“Be prepared. Know your music and be ready to go with it,”
advised Valerie Bernhardt ’91 to an audience of music students and faculty at
the McEachern Recital Hall in March. “You never know when you will be called on
Bernhardt, a professional dramatic soprano, was sharing her
life story and insights into the music world as the keynote speaker for the
annual Sacher Memorial Alumni Lecture sponsored by Montclair State’s John J.
Cali School of Music. The advice comes
from her own experiences with being called into action on short notice and
underscores her belief in preparation and perseverance.
Bernhardt’s perseverance has taken her from “a small town
outside of Trenton” where she was born, to operatic roles and solo performances
around the country and abroad. She has performed with the New York City Opera
and the Pittsburgh Opera, among others, and soloed in performances at venues
such as Carnegie Hall, and the St. Louis and Newark Cathedrals.
Although Bernhardt has always loved to sing, she wasn’t
considering a career as a performer when she first came to Montclair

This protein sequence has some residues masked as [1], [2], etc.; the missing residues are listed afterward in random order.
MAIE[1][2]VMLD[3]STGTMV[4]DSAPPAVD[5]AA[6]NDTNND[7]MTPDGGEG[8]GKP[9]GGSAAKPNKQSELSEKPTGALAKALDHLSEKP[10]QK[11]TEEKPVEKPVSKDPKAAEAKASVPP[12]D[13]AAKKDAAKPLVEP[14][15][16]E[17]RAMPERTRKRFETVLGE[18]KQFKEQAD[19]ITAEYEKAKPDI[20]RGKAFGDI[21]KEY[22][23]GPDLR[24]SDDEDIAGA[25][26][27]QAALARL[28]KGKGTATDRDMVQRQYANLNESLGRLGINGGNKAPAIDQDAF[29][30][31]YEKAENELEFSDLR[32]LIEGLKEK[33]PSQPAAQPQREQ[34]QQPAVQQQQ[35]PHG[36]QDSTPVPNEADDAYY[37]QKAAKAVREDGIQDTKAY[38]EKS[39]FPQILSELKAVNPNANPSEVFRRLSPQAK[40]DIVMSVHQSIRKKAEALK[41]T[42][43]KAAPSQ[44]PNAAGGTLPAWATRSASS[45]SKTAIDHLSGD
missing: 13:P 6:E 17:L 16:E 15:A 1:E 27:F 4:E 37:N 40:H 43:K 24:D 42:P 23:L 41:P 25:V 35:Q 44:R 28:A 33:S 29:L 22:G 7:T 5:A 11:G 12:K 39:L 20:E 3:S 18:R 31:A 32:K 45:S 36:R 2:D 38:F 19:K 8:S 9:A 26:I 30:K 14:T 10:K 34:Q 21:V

State. “I didn’t know what to major in,”
she recalls. “A counselor asked me what
I enjoyed and then recommended music therapy.”
A major instrument was required for the program “so I chose the only one
I had—voice,” she says.
Bernhardt continued to develop her voice and performed in
the Montclair State production of the opera The Marriage of Figaro. “That was a
watershed moment for me,” she says. “Then I knew that I wanted to be an opera
singer.” Since that decision, Bernhardt
has earned two graduate degrees in voice from The Juilliard School and has
continued to sing professionally.
It didn’t come easily, though. Bernhardt was a lyric soprano, which she says
is “probably the most densely populated spot in music.” She faced considerable competition at
auditions and learned about perseverance out of necessity. Her attitude and advice to others became
“Keep going—there’s something there that’s going to happen.”
And it did. In 2006,
under the guidance of a new teacher, David Jones, Bernhardt began to reinvent
herself. She recalls, “When [Jones]
heard me, he said ‘You’re not a lyric soprano. You’re a dramatic soprano—in
fact, you’re a dramatic Wagnerian soprano.’”
Bernhardt’s second career as a Wagnerian soprano has taken
off and she is making a name for herself.
She has most recently distinguished herself in the Wagner Division at
the 2007 Liederkranz Foundation Competition and is part of the Evelyn Lear and
Thomas Stewart Wagner Emerging Singers Program, under the auspices of the
Wagner Society of Washington, D.C.
Bernhardt just returned from six months of auditions in Europe and is
busy preparing for new operatic roles.
Bernhardt admits that it has been a lot of work and there were times when she had doubts, but it has all been worth it. As the only person she knows of in her Montclair graduating class who is still pursuing her singing career, she certainly can teach others a thing or two about perseverance.